Figures to reveal UK economic state

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The Independent Online

Critical figures released tomorrow will reveal whether the UK economy has rebounded from a shock decline and is tough enough to withstand the Government's severe spending cuts.

Economists expect gross domestic product (GDP) - a broad measure for the total economy - to have grown by anything from 0.2% to 1.2% in the three months to March following the surprise 0.5% contraction in the final quarter of 2010.

But analysts have warned anything less than 1% will be disappointing, and the figures are likely to show average growth over the last two quarters was broadly flat.

The figure, released by the Office for National Statistics, is subject to revision but will put the coalition Government's deficit-busting plans under the spotlight once again and will indicate if the economy is robust enough to withstand the fiscal squeeze.

Policy-makers at the Bank of England are awaiting the figures to help determine whether the economy is strong enough to withstand an interest rate hike, as inflation continues to sit well above the Government's 2% target.

The severe weather in December was blamed for the unexpected reversal in GDP in the three months to December, though activity would have been flat without the Arctic conditions.

The weakness raised doubts over the timing and size of Chancellor George Osborne's £81 billion package of spending cuts and the VAT hike from 17.5% to 20%.

Wednesday's figures are a preliminary estimate, which have been heavily revised in the past, and do not include the expenditure side to the economy.

But a weak period for the construction sector and industrial production, coupled with modest growth for the powerhouse services sector, means growth in the first quarter is likely to be muted.

Howard Archer, chief UK and European economist at IHS Global Insight, has forecast growth of 0.6% to 0.7%.

He said: "While at first glance this looks a decent performance, in actual fact it would represent a far from dynamic performance after weather-influenced contraction of 0.5% in the fourth quarter of 2010."

He added: "Just as the fourth quarter 2010 contraction overstated the economy's weakness, so will growth in the first quarter of 2011 highly likely overstate its strength."

The majority of the Bank of England's Monetary Policy Committee, who voted in favour of holding interest rates at historic lows of 0.5% earlier this month, want to see how the economy has fared before tightening monetary policy.

Chris Williamson, chief economist at Markit, said "only an especially strong GDP reading would risk tipping the heavily-split Bank of England's policymakers towards tightening in early May".

Mr Archer agreed, and said: "We doubt that first quarter GDP growth of 0.6% to 0.7% quarter-on-quarter would be sufficient to lead to the Bank of England raising interest rates at its May meeting.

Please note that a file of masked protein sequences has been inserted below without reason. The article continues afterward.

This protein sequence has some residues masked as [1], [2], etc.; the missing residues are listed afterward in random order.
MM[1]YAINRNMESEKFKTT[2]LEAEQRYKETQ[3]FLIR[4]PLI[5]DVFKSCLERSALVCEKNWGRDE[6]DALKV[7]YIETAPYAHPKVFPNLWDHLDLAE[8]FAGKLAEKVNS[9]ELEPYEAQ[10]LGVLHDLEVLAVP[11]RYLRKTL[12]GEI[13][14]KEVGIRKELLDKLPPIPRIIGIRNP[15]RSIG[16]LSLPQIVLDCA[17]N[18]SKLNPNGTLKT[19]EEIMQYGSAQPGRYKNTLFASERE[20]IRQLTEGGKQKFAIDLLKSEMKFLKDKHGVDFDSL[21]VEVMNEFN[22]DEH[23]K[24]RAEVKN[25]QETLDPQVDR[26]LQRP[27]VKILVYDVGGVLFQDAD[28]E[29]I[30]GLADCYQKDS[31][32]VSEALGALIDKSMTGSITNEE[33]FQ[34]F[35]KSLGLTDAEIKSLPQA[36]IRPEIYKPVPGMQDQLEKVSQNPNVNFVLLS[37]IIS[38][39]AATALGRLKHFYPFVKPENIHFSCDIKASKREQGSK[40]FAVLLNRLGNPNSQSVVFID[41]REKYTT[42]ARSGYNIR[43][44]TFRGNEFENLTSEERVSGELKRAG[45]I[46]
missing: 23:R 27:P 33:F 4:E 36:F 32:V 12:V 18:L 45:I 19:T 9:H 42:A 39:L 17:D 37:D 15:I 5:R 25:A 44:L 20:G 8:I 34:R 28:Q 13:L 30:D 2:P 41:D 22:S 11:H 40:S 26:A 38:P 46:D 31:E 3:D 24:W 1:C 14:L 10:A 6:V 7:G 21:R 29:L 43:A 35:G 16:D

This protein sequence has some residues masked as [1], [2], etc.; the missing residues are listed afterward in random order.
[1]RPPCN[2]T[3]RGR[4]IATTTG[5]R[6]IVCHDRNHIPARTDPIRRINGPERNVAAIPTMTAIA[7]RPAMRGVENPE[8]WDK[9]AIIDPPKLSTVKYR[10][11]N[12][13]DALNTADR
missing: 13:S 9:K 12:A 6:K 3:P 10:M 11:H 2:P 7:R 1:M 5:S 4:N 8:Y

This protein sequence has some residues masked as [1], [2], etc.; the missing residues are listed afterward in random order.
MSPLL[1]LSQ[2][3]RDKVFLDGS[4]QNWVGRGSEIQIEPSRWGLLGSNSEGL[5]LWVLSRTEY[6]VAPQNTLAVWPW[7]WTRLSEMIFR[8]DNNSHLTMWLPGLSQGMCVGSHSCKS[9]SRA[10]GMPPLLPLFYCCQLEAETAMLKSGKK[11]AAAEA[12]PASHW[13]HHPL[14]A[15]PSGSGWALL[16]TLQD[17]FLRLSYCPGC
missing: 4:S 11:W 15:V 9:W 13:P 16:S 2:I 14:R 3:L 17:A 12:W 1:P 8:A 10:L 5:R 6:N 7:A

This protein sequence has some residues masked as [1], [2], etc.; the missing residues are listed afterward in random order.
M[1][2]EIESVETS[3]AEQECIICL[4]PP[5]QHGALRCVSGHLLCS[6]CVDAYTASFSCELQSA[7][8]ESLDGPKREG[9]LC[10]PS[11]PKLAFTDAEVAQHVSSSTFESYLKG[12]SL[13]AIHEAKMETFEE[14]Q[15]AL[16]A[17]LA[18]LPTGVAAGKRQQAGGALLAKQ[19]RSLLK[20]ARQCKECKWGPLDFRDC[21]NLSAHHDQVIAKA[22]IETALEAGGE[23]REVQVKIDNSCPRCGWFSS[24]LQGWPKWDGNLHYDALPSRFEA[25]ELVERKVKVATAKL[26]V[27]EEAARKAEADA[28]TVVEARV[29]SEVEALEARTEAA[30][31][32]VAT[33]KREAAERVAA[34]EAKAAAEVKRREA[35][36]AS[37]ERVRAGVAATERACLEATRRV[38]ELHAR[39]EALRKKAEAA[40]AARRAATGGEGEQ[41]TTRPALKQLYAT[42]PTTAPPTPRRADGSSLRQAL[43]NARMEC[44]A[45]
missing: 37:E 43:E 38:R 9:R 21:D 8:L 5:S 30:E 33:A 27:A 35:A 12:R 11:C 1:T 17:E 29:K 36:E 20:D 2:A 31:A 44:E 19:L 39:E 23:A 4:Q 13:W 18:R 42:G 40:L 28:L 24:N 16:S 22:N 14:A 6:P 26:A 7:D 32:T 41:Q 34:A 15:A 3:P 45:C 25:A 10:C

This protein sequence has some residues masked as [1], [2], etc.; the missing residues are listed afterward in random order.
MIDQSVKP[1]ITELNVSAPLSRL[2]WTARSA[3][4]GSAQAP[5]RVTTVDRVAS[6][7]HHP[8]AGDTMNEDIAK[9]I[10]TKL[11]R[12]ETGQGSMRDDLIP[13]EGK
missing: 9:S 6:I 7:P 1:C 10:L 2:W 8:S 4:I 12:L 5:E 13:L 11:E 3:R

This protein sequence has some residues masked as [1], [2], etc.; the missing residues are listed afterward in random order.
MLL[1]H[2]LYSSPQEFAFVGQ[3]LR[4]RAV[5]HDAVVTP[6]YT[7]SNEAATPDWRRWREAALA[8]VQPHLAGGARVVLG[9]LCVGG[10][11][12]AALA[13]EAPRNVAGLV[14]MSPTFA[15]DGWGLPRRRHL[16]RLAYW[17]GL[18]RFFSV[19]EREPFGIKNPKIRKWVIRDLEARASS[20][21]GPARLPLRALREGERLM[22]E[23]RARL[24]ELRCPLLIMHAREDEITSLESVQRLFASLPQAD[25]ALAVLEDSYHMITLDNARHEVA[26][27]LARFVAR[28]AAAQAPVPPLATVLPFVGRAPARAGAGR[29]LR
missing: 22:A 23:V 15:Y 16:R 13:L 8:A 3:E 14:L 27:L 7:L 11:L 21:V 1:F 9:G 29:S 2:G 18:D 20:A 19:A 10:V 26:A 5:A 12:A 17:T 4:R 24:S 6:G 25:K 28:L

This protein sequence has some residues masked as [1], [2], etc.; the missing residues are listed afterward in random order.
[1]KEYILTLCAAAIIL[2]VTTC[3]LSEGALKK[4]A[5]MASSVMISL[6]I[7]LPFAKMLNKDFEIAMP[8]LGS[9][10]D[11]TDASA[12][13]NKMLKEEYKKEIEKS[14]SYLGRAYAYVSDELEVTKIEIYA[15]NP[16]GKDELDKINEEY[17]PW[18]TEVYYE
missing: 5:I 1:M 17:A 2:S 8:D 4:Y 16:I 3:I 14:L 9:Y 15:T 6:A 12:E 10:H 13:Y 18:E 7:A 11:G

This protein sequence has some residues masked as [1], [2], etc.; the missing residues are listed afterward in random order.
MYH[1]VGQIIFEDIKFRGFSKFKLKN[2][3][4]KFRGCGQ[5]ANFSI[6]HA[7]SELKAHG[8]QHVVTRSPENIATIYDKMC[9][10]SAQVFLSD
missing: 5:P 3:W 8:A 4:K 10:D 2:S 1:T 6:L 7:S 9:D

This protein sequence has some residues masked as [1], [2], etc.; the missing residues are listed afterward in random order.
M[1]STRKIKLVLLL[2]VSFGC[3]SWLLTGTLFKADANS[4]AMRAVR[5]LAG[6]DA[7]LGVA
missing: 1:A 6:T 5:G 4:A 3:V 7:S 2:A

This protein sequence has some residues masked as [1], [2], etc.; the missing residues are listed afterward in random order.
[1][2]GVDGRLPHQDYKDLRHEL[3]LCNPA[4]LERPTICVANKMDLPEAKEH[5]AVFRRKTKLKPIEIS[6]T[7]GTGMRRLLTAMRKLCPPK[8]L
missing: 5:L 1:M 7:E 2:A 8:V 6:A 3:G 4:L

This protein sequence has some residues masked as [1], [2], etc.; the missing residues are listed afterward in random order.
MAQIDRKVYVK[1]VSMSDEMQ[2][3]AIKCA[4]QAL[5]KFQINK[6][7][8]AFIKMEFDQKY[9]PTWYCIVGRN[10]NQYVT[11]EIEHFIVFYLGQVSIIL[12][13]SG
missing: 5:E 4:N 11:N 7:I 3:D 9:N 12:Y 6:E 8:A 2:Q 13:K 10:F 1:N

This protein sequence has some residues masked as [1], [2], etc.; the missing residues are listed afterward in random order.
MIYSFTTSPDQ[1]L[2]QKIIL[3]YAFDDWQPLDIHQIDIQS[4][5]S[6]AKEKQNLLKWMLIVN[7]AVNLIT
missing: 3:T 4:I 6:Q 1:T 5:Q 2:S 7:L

"We believe that most members of the MPC would regard this as a pretty muted rebound after contraction of 0.5% quarter-on-quarter in the fourth quarter of 2010 and it would do little to ease their concerns and uncertainties over the underlying state of the economy."

Looking ahead, economists are now pencilling in a rate rise in either August or possibly November.

The economic picture will remain uncertain as the impact of the royal wedding and succession of bank holidays in April makes forecasting growth for the second quarter a challenge.

Samuel Tombs, economist at Capital Economics, said the extra day off work to mark the royal wedding could reduce GDP in the second quarter by a maximum of 1.5%.

Mr Tombs said the wedding would add to the "volatility of data" over the coming months.

Mr Osborne told Cabinet colleagues today that the UK economy was "on the right track".

At the weekly Cabinet meeting in 10 Downing Street, the Chancellor briefed colleagues on recent meetings at the IMF as well as the implications of various surveys on the economic position. But the impending GDP figures were not discussed, said a Downing Street spokeswoman.

She said: "He underlined the fact that we are on the right track. That is supported by the IMF, the OECD and the Bank of England's backing of the plans.

"We are roughly in the right place, but clearly it is still difficult.

"He looked at the various issues that are of concern to the IMF and also reassured the Cabinet that the IMF was stepping up in terms of things like better early warning and better advice to finance ministers."

The spokeswoman added: "We are dealing with a record deficit and huge debt, but if you look at the international picture, particularly the eurozone and also continued concern about the US debt picture, we are on the right track."

Angela Eagle, Labour's shadow chief secretary to the Treasury, said: "George Osborne's confident declaration that the recovery is on the right track should be taken with a pinch of salt, given his complacent claim last autumn that Britain was 'out of the danger zone'.

"Our economy should not just be making up all the lost ground from the end of last year but growing strongly on top of that. We will need to compare growth over the last six months, since George Osborne's spending review and VAT rise but before the bulk of the cuts have really kicked in, with growth of 1.8% over the previous six months.

"The Office for Budget Responsibility, which has already downgraded its forecast for 2011 three times, is predicting growth of just 0.8% in the first quarter. That would mean growth of just 0.3% over the last six months, which would be a very weak recovery indeed.

"Before George Osborne ripped up our plan to halve the deficit over four years, growth in 2011 was forecast by the OBR to be 2.6%. We will need to see very strong figures tomorrow if the Chancellor is to get back on to that track."